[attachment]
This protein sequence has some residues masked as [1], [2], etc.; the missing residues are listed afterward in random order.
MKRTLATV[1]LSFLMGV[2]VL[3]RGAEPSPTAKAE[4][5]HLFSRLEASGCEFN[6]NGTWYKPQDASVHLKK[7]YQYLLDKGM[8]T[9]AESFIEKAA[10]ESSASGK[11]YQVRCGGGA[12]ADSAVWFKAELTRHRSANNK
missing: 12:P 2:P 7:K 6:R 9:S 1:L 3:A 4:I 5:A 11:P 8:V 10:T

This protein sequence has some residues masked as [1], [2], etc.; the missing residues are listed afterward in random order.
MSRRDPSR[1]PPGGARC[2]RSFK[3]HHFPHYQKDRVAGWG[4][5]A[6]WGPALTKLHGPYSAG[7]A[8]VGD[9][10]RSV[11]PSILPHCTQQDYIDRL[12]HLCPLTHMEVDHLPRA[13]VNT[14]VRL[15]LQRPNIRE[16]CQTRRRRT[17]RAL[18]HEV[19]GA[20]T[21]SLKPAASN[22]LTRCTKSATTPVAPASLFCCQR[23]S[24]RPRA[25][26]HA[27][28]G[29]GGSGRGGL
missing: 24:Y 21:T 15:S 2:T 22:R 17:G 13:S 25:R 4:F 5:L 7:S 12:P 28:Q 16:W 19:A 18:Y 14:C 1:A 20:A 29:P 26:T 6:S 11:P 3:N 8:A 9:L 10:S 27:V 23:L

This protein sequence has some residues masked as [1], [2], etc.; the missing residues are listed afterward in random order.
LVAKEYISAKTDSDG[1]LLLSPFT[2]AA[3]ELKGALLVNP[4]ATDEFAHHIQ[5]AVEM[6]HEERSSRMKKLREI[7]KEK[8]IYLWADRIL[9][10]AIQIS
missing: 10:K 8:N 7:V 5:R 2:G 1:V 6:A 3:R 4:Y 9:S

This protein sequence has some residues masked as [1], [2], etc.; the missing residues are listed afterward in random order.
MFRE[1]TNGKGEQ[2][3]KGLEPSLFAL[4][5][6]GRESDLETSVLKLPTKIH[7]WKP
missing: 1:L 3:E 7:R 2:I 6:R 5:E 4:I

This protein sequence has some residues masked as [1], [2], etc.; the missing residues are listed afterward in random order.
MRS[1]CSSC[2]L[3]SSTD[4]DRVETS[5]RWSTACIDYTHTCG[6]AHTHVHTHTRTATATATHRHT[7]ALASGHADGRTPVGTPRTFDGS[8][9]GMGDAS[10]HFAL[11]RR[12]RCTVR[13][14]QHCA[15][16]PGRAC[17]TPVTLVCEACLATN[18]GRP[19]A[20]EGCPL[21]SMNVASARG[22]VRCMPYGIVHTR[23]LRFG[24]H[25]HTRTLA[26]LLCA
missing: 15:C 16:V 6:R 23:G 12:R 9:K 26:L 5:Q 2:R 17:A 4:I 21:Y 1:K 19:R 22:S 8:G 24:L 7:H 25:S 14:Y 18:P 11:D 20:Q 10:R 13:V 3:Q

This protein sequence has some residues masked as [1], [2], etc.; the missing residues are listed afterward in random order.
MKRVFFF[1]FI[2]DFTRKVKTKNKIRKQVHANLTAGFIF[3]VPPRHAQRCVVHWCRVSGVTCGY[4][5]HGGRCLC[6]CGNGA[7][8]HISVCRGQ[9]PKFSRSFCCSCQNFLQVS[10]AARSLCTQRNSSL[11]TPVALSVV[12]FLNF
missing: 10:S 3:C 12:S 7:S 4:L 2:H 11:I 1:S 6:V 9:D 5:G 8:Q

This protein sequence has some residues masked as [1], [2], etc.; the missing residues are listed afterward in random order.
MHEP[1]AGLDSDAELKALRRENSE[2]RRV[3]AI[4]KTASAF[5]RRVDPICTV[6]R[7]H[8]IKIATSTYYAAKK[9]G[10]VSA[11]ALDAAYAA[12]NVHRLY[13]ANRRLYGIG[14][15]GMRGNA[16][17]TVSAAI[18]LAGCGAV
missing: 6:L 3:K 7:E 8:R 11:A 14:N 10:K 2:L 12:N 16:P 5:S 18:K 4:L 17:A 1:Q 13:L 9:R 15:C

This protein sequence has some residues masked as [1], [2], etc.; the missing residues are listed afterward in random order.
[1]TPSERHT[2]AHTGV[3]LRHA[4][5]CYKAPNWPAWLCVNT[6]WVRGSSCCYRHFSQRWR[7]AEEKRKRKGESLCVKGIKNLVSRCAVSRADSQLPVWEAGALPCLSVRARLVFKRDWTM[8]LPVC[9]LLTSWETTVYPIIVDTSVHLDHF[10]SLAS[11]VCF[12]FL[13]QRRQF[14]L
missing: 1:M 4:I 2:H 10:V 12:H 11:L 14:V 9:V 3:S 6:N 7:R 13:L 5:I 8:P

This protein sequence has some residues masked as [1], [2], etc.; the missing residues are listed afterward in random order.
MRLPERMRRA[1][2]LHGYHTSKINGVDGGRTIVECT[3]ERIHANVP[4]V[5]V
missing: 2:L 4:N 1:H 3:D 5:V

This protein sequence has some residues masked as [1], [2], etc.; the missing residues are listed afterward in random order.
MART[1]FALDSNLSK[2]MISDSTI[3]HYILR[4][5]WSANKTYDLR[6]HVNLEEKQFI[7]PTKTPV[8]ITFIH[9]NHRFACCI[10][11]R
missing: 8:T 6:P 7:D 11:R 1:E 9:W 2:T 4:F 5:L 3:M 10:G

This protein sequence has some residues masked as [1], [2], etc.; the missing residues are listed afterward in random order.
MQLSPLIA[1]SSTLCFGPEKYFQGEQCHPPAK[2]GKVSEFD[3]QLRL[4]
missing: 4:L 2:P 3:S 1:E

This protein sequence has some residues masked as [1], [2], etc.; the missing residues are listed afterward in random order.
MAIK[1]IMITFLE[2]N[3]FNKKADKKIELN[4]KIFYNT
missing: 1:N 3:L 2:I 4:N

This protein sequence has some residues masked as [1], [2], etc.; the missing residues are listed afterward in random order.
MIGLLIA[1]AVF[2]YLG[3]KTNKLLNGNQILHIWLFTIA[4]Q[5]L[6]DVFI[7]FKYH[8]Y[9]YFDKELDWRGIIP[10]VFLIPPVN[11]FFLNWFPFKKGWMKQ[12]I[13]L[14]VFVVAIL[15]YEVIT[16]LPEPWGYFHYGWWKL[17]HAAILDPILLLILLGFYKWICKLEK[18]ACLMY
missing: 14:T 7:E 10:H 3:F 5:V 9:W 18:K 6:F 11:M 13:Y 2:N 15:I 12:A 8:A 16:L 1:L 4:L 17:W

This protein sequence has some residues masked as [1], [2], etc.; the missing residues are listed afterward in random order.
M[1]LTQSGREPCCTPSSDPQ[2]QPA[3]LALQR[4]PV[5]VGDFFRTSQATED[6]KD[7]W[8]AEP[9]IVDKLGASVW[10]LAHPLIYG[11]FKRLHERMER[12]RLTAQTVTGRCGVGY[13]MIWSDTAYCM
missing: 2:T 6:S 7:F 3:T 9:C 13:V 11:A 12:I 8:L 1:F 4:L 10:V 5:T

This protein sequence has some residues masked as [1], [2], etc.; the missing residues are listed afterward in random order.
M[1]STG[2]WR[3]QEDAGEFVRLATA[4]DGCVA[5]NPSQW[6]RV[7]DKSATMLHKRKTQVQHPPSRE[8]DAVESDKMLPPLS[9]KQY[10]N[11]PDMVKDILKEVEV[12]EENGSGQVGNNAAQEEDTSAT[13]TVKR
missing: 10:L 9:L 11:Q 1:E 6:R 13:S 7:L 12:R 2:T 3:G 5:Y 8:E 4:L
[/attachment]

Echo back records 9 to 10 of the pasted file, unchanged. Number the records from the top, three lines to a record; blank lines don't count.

This protein sequence has some residues masked as [1], [2], etc.; the missing residues are listed afterward in random order.
MRLPERMRRA[1][2]LHGYHTSKINGVDGGRTIVECT[3]ERIHANVP[4]V[5]V
missing: 2:L 4:N 1:H 3:D 5:V

This protein sequence has some residues masked as [1], [2], etc.; the missing residues are listed afterward in random order.
MART[1]FALDSNLSK[2]MISDSTI[3]HYILR[4][5]WSANKTYDLR[6]HVNLEEKQFI[7]PTKTPV[8]ITFIH[9]NHRFACCI[10][11]R
missing: 8:T 6:P 7:D 11:R 1:E 9:W 2:T 4:F 5:L 3:M 10:G